07 Oct Lessons From UX Before Screens
The field of User Experience (UX) would seem to have developed only recently. Officially coined in 1993 by UX guru Don Norman, “User experience encompasses all aspects of the end-user’s interaction with the company, its services, and its products1.” Although Norman is credited for coining the term “User Experience,” the process of focusing on end-user’s interaction has been around long before the term was developed.
UX designers, much like any kind of designer, uses the space and tools at their disposal to create the most appealing, efficient, and effective design possible. One of the first documented techniques for doing so is the Chinese philosophy of Feng Shui. Feng Shui emphasizes deliberate thought in designing ones’ surroundings2 though the arrangement of furniture, household items, and architecture to flow with the energy (chi) of their environment. The belief was that an environment where chi flowed unimpeded created an aura of good fortune and health3. Most UX professional would agree that their practice follows a similar philosophy. Creating customer friendly and engaging online experiences requires effective use of space and creative implementation to harmonize the website’s and customer’s goals; a new application of an old philosophy.
The core philosophy of Fengu Shui, using space and other elements to create a pleasing experience, evolved through time. Over centuries many new technologies matured through the need for more efficient experiences. The invention of the typewriter illustrates one of the most notable UX innovations. The typewriter itself was a great invention, but the adaption of the keyboard is more impressive. At first, the standard typewriter keyboards were designed with the letters in alphabetical order. After observing the difficulties associated with this design, Christopher Latham Sholes created the QWERTY keyboard.His design perfectly incorporated thoughtful UX design by grouping together common letter combinations such as “TH” and “ST6.” His end goal was to limit typing mistakes and increase productivity. Thinking and listening to his end user led to the mass success of the typewriter.
The last example of extraordinary UX thinking comes from an innovator well-known for his care about the end user. During and after the great depression amusement parks were run down, mismanaged, and even a bit dangerous. It was this time when Walt Disney desired to redefine amusement parks to create a family friendly environment. He shared key insights with his engineers about how he wanted to design experiences: “know your audience, wear your guest’s shoes, communicate with color, shape, form and texture4.” Disney implored his high-level employees to explore the parks on foot to experience their work first hand. He highlighted the need for what he called “plussing,” constantly making good experiences better. Disney designed his experiences with the end-user in mind, constantly looked for employee and customer feedback, and made efforts to improve already highly engaging experiences. These three aspects are key to a healthy UX design, and led Disney to be cited as one of the first UX designers5. Although Disney was not a UX designer in the current sense, his out-of-the-box thinking influenced designers and innovators after him and made Disney one of the world’s most recognized brands.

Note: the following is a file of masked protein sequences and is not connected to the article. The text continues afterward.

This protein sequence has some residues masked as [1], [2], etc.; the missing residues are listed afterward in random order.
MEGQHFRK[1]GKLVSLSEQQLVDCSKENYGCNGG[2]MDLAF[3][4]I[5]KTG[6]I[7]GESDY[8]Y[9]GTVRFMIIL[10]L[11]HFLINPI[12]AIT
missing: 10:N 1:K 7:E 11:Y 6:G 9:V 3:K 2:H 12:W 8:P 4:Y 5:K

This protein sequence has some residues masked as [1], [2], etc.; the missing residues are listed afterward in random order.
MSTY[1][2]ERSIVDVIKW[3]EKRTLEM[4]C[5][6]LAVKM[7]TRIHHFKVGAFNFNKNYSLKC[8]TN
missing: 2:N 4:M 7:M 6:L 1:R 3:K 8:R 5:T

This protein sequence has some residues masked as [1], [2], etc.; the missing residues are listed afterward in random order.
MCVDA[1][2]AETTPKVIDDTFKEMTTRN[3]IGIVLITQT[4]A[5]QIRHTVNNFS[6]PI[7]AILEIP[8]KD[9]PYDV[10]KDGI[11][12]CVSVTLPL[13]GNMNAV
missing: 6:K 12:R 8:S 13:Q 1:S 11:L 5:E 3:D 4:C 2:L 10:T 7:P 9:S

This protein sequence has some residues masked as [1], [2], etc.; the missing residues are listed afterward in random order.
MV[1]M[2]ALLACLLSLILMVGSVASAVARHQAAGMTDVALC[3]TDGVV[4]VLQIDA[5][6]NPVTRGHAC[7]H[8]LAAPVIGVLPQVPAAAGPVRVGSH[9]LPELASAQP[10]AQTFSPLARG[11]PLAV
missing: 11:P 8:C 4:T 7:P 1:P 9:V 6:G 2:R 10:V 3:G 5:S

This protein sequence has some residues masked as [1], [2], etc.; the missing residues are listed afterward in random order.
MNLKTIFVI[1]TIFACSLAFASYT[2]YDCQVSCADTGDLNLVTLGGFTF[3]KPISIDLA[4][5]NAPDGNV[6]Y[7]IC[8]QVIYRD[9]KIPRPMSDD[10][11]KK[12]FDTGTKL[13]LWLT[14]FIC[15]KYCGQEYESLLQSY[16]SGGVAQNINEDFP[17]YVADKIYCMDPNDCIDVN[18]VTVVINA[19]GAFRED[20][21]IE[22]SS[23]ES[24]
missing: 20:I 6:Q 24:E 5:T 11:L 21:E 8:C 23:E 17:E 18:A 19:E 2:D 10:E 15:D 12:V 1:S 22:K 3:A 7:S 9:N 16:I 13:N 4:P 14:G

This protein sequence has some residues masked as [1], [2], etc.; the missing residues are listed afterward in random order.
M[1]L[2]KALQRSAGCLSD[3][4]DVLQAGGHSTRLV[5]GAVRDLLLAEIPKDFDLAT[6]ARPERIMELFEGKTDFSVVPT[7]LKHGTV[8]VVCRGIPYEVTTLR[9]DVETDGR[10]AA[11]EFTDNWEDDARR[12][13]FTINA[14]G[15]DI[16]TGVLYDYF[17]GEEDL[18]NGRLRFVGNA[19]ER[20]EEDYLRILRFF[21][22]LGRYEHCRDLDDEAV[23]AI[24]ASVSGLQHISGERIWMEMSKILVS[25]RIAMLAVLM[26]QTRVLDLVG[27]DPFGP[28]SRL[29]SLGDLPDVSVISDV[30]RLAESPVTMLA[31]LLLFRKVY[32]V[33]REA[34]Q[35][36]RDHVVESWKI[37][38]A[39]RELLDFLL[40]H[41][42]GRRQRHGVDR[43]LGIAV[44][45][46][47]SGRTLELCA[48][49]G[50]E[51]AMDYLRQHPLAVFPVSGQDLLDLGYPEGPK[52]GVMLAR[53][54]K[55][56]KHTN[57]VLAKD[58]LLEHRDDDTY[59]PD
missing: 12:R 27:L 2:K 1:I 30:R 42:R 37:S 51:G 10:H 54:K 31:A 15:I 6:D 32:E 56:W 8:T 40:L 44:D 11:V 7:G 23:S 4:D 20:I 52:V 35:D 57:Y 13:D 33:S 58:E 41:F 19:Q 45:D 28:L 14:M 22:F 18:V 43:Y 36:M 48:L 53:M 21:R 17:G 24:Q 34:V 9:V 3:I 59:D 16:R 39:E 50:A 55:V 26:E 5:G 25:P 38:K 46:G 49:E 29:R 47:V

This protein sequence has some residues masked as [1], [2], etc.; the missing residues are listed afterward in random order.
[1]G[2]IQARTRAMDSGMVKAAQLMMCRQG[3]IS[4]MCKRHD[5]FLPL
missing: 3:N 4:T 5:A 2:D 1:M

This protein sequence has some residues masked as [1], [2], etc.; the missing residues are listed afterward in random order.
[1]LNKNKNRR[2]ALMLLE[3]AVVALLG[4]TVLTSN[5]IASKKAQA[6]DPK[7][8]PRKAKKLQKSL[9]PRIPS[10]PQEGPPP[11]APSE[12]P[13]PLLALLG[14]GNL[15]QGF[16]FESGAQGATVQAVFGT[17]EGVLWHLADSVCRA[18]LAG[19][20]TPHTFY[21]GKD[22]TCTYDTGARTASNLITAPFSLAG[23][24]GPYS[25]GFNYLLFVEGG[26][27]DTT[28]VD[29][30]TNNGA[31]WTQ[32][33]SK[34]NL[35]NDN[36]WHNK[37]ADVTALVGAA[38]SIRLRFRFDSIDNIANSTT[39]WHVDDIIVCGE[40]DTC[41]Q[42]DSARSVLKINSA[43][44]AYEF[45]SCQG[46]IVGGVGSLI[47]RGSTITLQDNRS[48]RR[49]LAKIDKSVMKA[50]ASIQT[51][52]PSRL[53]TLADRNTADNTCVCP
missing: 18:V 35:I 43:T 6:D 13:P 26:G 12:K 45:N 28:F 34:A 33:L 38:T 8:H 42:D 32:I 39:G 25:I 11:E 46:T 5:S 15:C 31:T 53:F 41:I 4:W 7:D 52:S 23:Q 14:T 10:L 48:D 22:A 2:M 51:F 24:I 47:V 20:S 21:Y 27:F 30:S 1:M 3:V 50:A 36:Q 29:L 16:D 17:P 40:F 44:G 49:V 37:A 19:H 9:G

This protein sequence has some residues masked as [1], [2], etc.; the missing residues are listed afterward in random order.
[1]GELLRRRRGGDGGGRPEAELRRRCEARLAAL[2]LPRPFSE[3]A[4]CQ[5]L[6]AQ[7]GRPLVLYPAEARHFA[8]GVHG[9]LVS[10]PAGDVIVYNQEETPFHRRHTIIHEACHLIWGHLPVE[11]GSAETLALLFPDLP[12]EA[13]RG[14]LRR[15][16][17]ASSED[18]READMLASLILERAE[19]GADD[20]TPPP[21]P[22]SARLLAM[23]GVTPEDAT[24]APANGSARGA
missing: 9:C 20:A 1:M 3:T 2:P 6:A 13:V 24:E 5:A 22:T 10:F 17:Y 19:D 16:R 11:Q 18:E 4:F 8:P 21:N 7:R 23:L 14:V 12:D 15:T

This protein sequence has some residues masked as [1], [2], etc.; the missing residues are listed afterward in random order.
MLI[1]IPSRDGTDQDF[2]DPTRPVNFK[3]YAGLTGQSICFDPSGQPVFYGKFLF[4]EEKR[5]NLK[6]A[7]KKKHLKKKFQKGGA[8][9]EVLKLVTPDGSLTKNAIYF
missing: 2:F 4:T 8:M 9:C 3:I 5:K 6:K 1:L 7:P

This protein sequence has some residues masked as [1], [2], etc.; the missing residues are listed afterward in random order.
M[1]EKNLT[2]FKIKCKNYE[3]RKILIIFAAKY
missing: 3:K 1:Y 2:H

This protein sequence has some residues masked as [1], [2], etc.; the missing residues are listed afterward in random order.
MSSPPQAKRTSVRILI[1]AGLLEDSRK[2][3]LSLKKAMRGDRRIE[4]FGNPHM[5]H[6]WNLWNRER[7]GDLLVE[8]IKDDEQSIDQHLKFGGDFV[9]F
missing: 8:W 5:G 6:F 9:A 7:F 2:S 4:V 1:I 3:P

It is easy to overlook the history of UX design. Most UX work today is done behind computer screens with little thought into the philosophy or methods behind the design. Looking back on great innovations and ideas that have shaped the world give great insight on how powerful properly managed UX can be. Regardless of the business, idea, or invention, being deliberate with a process and design will benefit you and the end user greatly.